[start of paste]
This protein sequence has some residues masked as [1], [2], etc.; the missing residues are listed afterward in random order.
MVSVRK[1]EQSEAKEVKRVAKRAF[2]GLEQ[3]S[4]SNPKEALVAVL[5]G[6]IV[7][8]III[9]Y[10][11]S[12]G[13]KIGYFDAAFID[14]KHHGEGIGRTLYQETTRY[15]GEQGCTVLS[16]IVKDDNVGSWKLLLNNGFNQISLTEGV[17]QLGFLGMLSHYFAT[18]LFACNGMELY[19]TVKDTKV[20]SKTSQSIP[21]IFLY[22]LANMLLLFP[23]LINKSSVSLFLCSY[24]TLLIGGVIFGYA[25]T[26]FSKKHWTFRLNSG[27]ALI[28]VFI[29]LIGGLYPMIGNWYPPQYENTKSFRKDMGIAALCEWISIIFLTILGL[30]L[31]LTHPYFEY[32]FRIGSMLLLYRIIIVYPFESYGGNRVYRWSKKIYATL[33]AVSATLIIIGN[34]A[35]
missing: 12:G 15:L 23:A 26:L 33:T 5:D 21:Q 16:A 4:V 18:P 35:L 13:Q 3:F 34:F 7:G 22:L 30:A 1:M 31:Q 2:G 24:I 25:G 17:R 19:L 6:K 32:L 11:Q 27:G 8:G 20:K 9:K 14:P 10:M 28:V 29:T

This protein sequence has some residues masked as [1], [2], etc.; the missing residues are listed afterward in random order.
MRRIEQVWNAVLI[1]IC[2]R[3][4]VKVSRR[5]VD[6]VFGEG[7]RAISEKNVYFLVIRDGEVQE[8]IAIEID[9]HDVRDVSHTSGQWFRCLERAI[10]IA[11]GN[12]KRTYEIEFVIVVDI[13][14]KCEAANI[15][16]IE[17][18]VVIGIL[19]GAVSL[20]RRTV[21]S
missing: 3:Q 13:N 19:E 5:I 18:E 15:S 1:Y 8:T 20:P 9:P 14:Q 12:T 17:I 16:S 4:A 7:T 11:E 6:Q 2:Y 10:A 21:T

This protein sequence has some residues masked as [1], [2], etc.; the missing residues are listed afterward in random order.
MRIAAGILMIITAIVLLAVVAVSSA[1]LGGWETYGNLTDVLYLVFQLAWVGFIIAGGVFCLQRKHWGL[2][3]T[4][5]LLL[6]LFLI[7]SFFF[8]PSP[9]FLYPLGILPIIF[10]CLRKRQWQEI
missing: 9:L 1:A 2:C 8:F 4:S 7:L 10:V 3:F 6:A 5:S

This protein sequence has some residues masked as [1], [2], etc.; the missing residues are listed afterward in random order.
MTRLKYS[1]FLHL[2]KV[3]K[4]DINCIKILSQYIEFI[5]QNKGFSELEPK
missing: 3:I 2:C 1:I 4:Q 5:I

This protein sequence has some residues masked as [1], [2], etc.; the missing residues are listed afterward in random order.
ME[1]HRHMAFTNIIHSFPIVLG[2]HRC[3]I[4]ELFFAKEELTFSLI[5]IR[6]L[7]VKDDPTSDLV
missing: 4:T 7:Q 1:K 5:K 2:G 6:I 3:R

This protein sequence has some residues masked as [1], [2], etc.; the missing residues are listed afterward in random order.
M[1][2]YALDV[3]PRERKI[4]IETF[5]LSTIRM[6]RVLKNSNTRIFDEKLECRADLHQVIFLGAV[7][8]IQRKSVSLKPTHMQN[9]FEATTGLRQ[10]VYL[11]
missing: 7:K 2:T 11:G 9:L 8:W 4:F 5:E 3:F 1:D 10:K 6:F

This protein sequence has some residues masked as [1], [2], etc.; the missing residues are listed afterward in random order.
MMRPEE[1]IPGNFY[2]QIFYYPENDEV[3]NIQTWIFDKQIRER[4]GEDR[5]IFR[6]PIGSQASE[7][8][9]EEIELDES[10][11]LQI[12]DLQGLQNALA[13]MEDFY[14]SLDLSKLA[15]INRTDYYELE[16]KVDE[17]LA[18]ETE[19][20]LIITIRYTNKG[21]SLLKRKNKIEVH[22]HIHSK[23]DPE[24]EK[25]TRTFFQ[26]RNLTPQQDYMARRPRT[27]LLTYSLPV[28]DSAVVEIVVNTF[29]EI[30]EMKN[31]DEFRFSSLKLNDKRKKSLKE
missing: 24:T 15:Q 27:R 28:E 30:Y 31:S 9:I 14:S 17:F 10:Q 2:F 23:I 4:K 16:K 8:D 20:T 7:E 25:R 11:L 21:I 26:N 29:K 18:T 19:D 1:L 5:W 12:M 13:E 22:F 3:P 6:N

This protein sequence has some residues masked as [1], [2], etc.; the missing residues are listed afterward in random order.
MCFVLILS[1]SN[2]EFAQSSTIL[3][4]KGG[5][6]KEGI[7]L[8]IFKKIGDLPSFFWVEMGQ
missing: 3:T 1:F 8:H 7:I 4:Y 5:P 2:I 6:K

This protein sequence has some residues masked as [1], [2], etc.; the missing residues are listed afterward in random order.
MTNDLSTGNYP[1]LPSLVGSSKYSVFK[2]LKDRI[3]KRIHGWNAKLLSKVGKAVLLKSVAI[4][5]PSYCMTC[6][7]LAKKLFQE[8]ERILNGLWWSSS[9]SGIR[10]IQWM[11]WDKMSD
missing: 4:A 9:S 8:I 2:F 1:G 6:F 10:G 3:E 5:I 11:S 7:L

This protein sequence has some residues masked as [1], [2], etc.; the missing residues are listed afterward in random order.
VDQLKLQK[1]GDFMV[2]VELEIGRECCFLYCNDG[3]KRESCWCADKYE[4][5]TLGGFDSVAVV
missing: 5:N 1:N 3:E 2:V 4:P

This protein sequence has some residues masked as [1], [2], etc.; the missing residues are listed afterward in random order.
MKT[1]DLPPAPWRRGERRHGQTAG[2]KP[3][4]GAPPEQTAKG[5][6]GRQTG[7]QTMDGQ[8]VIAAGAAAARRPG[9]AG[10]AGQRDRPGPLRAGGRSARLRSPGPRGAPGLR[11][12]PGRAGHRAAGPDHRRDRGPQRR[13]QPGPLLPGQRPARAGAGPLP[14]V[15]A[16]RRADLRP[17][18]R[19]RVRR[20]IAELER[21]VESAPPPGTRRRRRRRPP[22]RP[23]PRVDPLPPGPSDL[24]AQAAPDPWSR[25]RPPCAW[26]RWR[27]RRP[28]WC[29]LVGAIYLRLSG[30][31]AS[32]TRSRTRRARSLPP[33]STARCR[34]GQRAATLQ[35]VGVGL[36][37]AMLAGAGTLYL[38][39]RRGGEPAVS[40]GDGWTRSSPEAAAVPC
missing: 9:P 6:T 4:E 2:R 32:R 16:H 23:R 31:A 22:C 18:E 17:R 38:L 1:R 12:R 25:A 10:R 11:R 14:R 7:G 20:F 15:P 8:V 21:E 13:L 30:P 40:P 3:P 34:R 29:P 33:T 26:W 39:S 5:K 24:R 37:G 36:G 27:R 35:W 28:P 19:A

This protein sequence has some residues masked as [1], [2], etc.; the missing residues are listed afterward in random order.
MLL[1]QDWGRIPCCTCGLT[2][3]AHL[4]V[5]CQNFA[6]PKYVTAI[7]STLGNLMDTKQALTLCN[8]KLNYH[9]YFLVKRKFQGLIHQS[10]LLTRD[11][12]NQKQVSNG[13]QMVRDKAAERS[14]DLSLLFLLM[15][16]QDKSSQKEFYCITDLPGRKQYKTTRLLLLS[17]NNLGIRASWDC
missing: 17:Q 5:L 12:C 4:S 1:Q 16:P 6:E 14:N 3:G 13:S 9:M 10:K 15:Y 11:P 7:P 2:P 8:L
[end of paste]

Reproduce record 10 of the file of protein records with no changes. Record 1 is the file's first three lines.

This protein sequence has some residues masked as [1], [2], etc.; the missing residues are listed afterward in random order.
VDQLKLQK[1]GDFMV[2]VELEIGRECCFLYCNDG[3]KRESCWCADKYE[4][5]TLGGFDSVAVV
missing: 5:N 1:N 3:E 2:V 4:P